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Wavefront systems may be divided into two broad classes, radiating (point source) and directed (line source). Radiating systems may be constructed for any point on the section when velocity distribution is known; directed wavefront systems are reconstructed from observed time-distance data and a knowledge of overburden velocities.

The General Wavefront Method re-examines hitherto separately presented and time-tested classical techniques, together with certain novel and special applications, and shows that all are related by a single basic concept: an observed or deduced traveltime may be distributed between two appropriate wave-front systems, A and B, yielding a locus of general solutions and/or specific solutions. Depending on the particular problem various combinations of radiating and/or directed wavefronts are employed. The resulting easily constructed loci are related to curves of the simplest types; straight lines, circles, parabolas, hyperbolas, ellipses, and ovals, which in turn have a simple relationship to the desired interfaces (i.e., intersect on interface or are tangential to it).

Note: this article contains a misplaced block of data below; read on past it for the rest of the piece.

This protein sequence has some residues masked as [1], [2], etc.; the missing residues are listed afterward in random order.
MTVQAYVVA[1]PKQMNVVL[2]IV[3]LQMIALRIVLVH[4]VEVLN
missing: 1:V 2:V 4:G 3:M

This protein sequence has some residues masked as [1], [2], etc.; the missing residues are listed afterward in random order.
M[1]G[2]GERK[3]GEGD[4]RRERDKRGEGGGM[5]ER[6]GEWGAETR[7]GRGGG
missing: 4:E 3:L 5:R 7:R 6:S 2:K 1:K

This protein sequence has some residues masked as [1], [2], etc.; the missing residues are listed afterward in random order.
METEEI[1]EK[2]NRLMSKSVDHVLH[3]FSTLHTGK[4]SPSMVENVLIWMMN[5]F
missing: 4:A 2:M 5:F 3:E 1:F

Complex problems of the kind encountered in the field are readily resolved by progressive reduction to simplest terms. Thus field cases, including multiple layers, high-relief structures involving penetration, faulting with attendant diffraction, and unusual travel paths, accelerating overburden velocities, etc., may all be handled on a routine basis.

The usual sources of overburden velocity information are evaluated from the point of view of usefulness for the refraction method and particularly for wavefront interpretation.

In addition, recording techniques incorporating existing wells into refraction surveys are presented as part of useful wavefront refraction lore.

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